• A recent update in Final Fantasy XI included a reference to Kyubey of all things, as the Tarutaru for the limit break quest to get past level 90 says "Are you ready to sign a Contractaru with me and become a magical g—er, a mightier, more majestic adventurer?" and after you finish the quest, you get the key item "soul gem".
  • Final Fantasy XII really enjoys doing this. The most obvious ones come in the Gilgamesh fights. As you battle him, he pulls the swords of previous Final Fantasy characters out to attack you with, including the Buster Sword (which has the kanji for "Replica" spray-painted on its side), Brotherhood, and Odin's Zantetsuken. For a change of pace, he also breaks out Loto's Sword.
    • Just in case it wasn't clear from the Buster Sword, every one of these swords is a fake and has a pretty obvious tell that gives it away. The Revolver has the wrong symbol and no trigger, The Orichalcum is too long, etc.
    • The Firefly accessory drops EXP gain to 0, which gives you barely enough to scratch by with, just like its namesake.
  • Near the beginning of Final Fantasy XIII, if you poke around a bit when you get control of Hope you can listen to a refugee saying "I will face my fear. I will permit it to pass over me."
  • A sidequest in Lightning Returns: Final Fantasy XIII involves Lightning trying to save a failing restaurant with the assistance of famed chef Gordon Gourmet.
  • Final Fantasy Tactics features two characters named Wiegraf (Wiglaf) and Beowulf, obvious references to the poem Beowulf. The two FF characters have no connection however, other than the fact that Beowulf (the FF character) is a Palette Swap of Wiegraf.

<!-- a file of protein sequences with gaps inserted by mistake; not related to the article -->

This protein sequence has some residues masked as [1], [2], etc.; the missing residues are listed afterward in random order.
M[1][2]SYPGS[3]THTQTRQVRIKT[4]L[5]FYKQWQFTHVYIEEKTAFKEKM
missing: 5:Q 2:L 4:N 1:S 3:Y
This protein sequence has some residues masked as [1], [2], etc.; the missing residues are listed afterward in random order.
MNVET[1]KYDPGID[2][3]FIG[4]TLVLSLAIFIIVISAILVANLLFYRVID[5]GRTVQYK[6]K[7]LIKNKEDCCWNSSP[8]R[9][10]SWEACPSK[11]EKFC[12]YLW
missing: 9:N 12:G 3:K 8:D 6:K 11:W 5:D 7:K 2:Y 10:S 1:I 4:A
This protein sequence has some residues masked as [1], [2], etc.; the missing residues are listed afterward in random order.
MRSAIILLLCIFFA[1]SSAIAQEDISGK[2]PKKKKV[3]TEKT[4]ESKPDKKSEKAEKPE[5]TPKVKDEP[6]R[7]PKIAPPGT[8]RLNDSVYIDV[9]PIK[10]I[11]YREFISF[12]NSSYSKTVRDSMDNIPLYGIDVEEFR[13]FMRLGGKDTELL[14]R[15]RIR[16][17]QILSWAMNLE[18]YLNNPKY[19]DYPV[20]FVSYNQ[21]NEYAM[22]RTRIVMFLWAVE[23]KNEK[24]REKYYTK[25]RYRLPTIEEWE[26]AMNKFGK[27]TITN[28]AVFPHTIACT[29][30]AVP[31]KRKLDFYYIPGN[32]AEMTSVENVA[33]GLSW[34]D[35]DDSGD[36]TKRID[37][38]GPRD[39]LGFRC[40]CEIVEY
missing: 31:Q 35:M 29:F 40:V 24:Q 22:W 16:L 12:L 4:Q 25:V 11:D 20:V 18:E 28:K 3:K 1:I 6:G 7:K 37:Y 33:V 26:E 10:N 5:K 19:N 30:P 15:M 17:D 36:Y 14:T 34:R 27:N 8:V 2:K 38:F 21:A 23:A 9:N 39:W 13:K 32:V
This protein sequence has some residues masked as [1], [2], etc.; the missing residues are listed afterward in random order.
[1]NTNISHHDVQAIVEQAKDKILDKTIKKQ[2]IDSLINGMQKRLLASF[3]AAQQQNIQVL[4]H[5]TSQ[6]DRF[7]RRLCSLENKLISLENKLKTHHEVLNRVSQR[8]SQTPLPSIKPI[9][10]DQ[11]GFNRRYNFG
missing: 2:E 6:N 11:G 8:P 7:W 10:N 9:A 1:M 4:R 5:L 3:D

• The Redwings from Final Fantasy Tactics Advance is the shout out for Final Fantasy IV's Red Wings. The Redwings' leader Grissom is a Dark Knight, but his sprite and attacks are based on a Paladin. This is a shout out to the Red Wings' leader Cecil Harvey.
  • Many of the quest names in Final Fantasy Tactics A2 are such (contrasting the first game's bland names) including "It's a Trap", "A Paw Full of Feathers", "It's a Secret to Everybody", and "Lands of Loar" (Lands of Lore).
    • The game also has the "kings", five wizards with (horribly Anglicized) French names for the five colors of magic: Ruuj (red), Bliu (blue), Verre (green), Nware (black), and Blanch (white). While we're here, those are also the five colors in Magic: The Gathering, though they have different meanings there. (For starters, red magic in M:TG is what black magic is in Final Fantasy.)
  • Final Fantasy XIV is replete with shout outs, enough to have its own page.
  • After completing the "Episode Prompto" DLC in Final Fantasy XV, one of the rewards is Prompto's winter attire to "let the cold know it didn't bother you anyway".
  • A cross-series one is appears in the ability zeninage, which is frequently translated as Gil Toss or Spare Change, in which the player sacrifices some of their money to cause damage to a foe, depicted as the money being thrown at the target. The fact that several games give this to the samurai class is a reference to fictional samurai detective Zenigata Heiji, whose stories take place during the Edo period and whose signature attack was to incapacitate foes with thrown zeni coins (the smallest denomination at the time - think the shogunate equivalent of pennies). While Final Fantasy VI did not give the ability to Cyan, the Japanese name of the relic that gives the ability to Setzer is Heiji's Jitte, referencing Heiji's melee Weapon of Choice and symbol of his authority.